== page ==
What is Staking?
In exchange for their work, validators are given rewards in accordance with the PoS blockchain that’s being used. Ethereum, for example, rewards validators with newly minted cryptocurrency. Cardano, on the other hand, rewards validators with transaction fees.
Staking helps ensure that only legitimate data and transactions are added to a blockchain. To participate, the user needs to set up a staking node.
This involves running a software client on a computer or server that meets the blockchain’s requirements for becoming a validator. Once the node is set up, the user can initiate staking by locking up a specified amount of the blockchain’s cryptocurrency in a wallet or a smart contract. The locked crypto acts as collateral in case the validator acts maliciously or fails to meet the blockchain’s performance standards.
Once the cryptocurrency is locked up, the staking node becomes eligible to participate in the network as a validator. Some PoS blockchains use a random selection process to ensure that all nodes have an equal chance of becoming a validator.
Most blockchains that use PoS, however, select validators based on how much crypto the user has locked up. The rationale is that if someone has a large stake in the network’s success, they will act in network’s best interest.
Staking is generally considered to be a low-risk, long-term investment strategy that can provide investors with a steady stream of income from cryptocurrency the investor intends to hold on to. Investors can get into staking on a PoS blockchain by staking their cryptocurrency individually, joining a staking pool or using a third-party staking-as-a-service provider.
A staking pool is a group of cryptocurrency holders who combine their funds to increase their chances of being selected as a validator. This type of pool is typically run by a single entity and charges users a fee for joining. Rewards are distributed in proportion to each pool member’s contribution.
Staking-as-a-service is a cloud computing service that allows cryptocurrency holders to become validators without having to set up and maintain their own staking nodes.
Staking-as-a-service providers typically offer services for multiple PoS blockchains and charge users a fee for using the service. Services can be custodial or non-custodial.
Custodial: The user transfers cryptocurrency to the service provider, who then stakes it on the user’s behalf. Because the service provider holds the user’s cryptocurrency, the user needs to trust the service provider to act in their best interest.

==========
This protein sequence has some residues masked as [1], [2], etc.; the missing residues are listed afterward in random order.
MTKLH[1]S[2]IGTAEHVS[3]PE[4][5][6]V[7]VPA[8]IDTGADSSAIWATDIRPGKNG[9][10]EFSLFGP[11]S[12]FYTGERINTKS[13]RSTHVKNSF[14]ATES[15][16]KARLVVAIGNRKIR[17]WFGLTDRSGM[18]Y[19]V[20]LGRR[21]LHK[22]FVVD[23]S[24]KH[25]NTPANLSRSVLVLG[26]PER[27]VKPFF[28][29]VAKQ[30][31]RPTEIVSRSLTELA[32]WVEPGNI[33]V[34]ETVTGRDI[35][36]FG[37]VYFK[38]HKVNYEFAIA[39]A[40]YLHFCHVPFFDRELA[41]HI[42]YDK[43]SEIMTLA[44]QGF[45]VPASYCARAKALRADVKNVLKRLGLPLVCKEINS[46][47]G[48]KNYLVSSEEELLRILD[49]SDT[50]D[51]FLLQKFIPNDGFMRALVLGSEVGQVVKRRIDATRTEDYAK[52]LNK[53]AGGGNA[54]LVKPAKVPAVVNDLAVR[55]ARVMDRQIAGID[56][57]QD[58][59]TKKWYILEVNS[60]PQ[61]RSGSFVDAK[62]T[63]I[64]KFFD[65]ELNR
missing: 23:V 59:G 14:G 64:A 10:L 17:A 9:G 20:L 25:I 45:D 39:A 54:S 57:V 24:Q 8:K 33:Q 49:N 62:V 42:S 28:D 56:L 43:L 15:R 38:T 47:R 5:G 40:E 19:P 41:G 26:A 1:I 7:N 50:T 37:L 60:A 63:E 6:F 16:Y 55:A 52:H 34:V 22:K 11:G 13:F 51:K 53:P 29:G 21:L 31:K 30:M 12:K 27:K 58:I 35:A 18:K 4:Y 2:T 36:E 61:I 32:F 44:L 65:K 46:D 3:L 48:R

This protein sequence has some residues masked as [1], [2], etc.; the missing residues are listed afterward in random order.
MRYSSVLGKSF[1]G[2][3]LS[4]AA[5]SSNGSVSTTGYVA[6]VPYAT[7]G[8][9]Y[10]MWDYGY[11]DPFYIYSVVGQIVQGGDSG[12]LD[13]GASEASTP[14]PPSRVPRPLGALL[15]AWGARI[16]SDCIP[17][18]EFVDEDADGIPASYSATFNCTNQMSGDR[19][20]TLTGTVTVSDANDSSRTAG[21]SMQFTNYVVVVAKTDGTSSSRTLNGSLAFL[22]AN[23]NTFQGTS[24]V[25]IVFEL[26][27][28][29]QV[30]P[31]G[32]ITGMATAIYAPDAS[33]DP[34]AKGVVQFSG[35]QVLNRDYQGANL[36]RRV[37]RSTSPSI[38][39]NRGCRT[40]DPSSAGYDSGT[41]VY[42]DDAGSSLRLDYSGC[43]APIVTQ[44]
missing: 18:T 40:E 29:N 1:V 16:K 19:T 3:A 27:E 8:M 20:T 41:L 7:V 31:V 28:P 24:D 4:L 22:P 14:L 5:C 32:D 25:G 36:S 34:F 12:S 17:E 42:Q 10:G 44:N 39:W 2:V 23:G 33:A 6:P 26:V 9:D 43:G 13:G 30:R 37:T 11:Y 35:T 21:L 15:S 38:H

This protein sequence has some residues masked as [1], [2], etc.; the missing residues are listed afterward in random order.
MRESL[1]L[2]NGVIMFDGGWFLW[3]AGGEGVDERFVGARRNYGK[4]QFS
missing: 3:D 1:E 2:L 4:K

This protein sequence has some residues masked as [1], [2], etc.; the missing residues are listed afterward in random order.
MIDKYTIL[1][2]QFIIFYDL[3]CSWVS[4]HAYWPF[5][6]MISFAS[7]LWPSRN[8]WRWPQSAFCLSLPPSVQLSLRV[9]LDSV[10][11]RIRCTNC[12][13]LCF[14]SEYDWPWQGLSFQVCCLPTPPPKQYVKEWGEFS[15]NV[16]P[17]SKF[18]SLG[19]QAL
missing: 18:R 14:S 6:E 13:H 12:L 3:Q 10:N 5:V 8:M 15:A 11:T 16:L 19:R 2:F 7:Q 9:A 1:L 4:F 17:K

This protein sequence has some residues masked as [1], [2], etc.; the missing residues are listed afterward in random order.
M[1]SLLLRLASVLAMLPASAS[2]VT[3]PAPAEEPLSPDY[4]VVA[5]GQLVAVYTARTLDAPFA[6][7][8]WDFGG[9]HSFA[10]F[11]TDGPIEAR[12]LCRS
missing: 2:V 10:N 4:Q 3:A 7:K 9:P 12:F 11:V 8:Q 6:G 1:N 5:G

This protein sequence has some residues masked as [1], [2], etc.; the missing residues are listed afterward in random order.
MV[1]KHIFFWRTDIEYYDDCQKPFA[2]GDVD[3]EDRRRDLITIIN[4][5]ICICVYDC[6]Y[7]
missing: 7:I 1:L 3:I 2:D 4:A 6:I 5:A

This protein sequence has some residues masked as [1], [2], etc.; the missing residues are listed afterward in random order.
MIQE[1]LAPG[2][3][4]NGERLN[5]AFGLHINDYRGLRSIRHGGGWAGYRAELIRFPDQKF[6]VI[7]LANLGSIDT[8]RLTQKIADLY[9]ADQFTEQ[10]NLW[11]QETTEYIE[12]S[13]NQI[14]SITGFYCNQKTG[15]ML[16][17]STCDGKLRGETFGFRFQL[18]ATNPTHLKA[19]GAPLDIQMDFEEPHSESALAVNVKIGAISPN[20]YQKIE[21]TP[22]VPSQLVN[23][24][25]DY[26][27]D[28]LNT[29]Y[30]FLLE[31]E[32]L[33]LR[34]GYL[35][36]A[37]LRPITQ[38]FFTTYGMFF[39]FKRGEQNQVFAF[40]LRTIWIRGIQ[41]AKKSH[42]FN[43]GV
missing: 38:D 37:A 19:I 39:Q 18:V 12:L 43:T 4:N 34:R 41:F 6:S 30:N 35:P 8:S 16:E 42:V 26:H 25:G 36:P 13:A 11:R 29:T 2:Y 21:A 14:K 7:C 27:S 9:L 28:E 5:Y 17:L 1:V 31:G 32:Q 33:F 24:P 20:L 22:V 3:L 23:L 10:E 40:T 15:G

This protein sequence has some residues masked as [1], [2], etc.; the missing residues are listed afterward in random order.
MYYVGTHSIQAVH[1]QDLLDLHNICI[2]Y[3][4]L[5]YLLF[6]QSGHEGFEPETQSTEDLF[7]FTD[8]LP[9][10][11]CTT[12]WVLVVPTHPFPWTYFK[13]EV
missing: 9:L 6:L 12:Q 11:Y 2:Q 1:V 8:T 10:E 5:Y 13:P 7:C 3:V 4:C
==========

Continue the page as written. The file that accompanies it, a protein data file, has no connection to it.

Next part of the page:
Non-custodial: The service provider offers a platform or software client that enables the user to stake their cryptocurrency themselves without having to transfer it to the service provider. Although this approach gives the user greater control over their investment, it requires the user to have more technical expertise.
Risks of Staking Crypto
Staking is generally considered to be safe, but like any investment or financial activity, it does carry risks. Here are some of the risks:
- Validators who fail to meet a blockchain’s performance standards for uptime can lose the cryptocurrency they’ve staked.
- The rewards someone earns may not be enough to offset losses if the cryptocurrency experiences volatile price fluctuations.
- The process limits the user’s liquidity because it requires cryptocurrency to be locked up for a specific period of time.
- Compliance regulations for staking are still developing. Changes in tax laws could significantly impact the risks and rewards of this type of investment.
To take advantage of the benefits that staking provides, users should not stake more cryptocurrency than they can afford to lose.
Popular Cryptocurrencies That Allow Staking
Popular cryptocurrencies that allow staking include:
Ethereum: Allows users to deposit 32 ETH to activate validator software.
Solana: Allows validators to earn rewards and help secure the network by staking tokens to one or more validators on Solana’s Mainnet Beta.
Cardano: Known for rewarding validators who perform well and act honestly.
Polkadot: Known for requiring user who want to participate in the network as a validator to be nominated by other DOT holders.
Tezos: Known for allowing holders to delegate their XTZ to other validators.
Popular DEXs That Allow Staking
Popular crypto exchanges that offer staking rewards include:
eToro: Allows staking for Ethereum, Cardano, and Tron.
OKX: Allows users to earn interest by staking popular stablecoins such as Tether and USD Coin, as well as a large selection of other popular cryptocurrencies such as Bitcoin, Ethereum, BNB, Dogecoin, Ripple. Cardano, Litecoin, Solana, Tron, Near Protocol, Shiba, and many more.
Binance: Allows staking for Algorand, Audius, Avalanche, Band Protocol, BNB, Cardano, Celer Network, Cosmos, Flow, Ethereum , Fantom, Fetch.ai, Harmony, Kava, Kusama, Livepeer, Near Protocol, Oasis Network, Polkadot, Polygon, SKALE Network, Solana, Tezos , The Graph, Threshold Network Token, Tron and VeChain.